Less than a year after China reported the first detected coronavirus cases, more than 50 million people across the globe have tested positive, according to a tally by Reuters, while trackers like those from Johns Hopkins University look likely to mark the watershed later in the day for a disease that has killed well over 1 million and tanked the global economy.
- According to Reuters, roughly one in four of those cases came in just the past month, as the virus’ spread increased in the United States and across Europe.
- The U.S., by far the hardest hit country in the world, accounts for one in five cases reported worldwide despite having less than 5% of the world’s population.
- Last week, the U.S. reported six-figure sums of new coronavirus cases on multiple days, and on Friday, Texas became the first state to have counted 1 million infections.
- Europe, once the epicenter of the pandemic, has also been struggling to contain a second wave of infections as countries have rolled out new restrictions and lockdowns.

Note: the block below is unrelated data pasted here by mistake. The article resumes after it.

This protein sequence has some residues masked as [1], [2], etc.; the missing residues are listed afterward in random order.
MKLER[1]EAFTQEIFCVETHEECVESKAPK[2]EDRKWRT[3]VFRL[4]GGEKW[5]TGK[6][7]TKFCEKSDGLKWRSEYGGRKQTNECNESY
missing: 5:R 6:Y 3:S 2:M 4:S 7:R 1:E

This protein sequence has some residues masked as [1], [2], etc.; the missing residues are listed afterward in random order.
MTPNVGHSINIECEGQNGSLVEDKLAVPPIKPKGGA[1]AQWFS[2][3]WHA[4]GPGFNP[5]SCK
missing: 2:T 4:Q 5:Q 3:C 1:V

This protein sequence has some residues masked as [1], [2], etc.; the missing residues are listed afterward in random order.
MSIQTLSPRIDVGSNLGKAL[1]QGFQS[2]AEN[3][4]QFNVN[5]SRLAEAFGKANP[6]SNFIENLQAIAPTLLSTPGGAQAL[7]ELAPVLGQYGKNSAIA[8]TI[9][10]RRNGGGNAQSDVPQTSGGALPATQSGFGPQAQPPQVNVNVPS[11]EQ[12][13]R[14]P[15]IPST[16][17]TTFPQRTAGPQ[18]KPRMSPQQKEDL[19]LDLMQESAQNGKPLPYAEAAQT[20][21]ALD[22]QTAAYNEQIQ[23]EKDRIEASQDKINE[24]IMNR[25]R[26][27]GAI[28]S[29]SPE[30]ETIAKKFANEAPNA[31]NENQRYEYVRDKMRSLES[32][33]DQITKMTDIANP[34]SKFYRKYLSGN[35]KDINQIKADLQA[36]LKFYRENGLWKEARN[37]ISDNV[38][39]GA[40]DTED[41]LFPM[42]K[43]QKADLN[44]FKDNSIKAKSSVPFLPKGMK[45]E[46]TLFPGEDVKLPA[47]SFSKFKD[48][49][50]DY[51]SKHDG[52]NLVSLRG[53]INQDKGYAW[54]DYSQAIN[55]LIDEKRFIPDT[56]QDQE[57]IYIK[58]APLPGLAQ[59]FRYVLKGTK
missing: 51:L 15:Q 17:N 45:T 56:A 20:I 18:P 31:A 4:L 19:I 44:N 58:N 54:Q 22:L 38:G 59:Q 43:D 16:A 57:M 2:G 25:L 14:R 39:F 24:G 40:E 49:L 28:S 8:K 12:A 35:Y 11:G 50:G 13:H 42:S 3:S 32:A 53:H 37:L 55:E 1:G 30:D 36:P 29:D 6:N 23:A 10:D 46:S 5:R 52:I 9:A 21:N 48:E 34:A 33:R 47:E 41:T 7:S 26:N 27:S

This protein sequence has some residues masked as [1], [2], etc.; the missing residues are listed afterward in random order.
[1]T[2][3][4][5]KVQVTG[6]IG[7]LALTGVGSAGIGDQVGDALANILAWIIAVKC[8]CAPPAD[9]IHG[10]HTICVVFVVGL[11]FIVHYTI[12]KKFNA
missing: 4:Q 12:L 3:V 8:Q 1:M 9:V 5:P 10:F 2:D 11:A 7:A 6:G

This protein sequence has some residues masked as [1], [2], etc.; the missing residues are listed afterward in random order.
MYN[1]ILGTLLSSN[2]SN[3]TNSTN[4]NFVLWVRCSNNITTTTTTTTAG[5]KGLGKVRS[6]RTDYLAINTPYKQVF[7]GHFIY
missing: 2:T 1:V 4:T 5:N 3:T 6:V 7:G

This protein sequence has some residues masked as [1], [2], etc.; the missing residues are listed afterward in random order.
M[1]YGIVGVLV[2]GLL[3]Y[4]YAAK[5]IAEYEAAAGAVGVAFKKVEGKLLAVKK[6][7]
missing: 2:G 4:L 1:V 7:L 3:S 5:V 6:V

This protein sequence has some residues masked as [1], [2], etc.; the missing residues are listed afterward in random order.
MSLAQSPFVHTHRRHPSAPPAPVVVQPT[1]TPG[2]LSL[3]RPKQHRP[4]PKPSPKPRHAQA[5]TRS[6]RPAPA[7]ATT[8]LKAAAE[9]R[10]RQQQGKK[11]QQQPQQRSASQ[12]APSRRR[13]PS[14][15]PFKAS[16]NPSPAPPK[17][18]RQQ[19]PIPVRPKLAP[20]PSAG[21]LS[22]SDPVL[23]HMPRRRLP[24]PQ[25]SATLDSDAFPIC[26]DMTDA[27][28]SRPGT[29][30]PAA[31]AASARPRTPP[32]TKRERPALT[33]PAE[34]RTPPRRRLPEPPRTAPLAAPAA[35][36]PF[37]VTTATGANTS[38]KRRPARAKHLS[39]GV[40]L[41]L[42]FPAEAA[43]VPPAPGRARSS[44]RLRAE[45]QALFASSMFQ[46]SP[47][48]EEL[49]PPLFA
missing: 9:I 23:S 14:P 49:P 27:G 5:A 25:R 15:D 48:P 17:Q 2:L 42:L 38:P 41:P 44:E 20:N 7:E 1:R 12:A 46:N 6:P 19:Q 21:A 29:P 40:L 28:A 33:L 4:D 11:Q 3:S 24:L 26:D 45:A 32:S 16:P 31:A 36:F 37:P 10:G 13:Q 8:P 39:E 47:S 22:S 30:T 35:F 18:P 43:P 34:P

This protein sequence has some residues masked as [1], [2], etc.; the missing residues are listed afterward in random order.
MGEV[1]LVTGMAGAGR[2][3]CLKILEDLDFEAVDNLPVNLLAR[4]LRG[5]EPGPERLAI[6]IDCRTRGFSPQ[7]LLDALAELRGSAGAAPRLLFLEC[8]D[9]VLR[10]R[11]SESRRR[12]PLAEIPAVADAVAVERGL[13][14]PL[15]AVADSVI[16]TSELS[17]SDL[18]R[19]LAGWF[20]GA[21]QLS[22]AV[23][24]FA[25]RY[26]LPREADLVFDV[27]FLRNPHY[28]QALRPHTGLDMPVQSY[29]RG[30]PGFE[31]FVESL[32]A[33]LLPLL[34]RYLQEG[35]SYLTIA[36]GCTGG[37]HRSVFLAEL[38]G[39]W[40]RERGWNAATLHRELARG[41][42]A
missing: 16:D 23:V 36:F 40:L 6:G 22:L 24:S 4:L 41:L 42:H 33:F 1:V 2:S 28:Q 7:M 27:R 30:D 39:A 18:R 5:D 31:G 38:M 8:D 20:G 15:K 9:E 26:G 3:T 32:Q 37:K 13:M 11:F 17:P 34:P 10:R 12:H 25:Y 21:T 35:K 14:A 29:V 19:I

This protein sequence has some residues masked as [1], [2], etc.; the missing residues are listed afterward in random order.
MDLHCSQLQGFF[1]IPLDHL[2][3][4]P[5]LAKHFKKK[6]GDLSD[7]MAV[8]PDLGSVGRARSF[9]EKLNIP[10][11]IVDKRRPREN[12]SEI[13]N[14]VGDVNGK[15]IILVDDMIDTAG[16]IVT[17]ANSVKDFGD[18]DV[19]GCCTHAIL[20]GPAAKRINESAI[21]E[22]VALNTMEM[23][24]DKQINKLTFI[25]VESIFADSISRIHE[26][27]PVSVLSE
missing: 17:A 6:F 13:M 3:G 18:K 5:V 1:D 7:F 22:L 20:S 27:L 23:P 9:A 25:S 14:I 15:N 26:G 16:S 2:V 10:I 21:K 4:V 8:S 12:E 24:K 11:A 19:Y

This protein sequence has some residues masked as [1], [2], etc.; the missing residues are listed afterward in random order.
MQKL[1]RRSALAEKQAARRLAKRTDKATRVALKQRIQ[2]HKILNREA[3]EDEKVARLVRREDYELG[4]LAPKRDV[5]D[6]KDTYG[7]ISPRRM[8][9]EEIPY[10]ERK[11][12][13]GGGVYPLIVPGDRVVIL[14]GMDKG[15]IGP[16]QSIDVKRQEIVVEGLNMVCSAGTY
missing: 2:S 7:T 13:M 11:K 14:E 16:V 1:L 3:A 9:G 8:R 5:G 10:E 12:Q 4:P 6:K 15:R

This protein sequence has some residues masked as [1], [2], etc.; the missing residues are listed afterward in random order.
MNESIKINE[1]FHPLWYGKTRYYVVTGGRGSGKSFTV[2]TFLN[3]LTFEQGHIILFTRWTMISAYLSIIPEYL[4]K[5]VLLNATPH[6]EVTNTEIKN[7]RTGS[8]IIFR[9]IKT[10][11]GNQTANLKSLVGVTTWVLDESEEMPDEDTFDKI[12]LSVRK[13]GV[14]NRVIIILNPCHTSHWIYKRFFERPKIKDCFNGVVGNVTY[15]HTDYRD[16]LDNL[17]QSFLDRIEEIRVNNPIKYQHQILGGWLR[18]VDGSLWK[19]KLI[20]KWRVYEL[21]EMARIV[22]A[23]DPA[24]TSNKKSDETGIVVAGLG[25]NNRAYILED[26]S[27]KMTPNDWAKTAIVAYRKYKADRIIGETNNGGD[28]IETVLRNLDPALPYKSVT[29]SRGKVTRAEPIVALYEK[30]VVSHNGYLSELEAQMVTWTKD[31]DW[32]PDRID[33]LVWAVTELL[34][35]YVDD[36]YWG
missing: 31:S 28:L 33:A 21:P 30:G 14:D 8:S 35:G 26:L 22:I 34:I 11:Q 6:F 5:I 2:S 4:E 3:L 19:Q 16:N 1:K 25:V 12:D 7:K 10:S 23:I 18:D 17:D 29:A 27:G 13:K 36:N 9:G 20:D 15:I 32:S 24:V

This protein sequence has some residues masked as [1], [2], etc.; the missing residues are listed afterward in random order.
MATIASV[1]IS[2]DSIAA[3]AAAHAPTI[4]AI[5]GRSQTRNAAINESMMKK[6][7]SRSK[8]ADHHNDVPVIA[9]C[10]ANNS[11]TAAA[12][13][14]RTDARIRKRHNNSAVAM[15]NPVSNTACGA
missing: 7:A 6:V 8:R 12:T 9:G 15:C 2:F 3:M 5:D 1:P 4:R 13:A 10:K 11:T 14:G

- France, Spain, Italy, Germany, Greece and Norway all broke their previous records for the most new coronavirus cases recorded during a 24-hour period last week.
Since the first known coronavirus cases were reported by China in December, the disease has spread rapidly and been detected in nearly every country. Amid the new autumn outbreaks, some nations have managed to contain the disease: late last month, Taiwan celebrated its 200th day without a new local infection, while China has reportedly largely controlled its domestic transmission of the virus. New Zealand, too, has managed to curb transmission of the disease to a handful of new cases a day.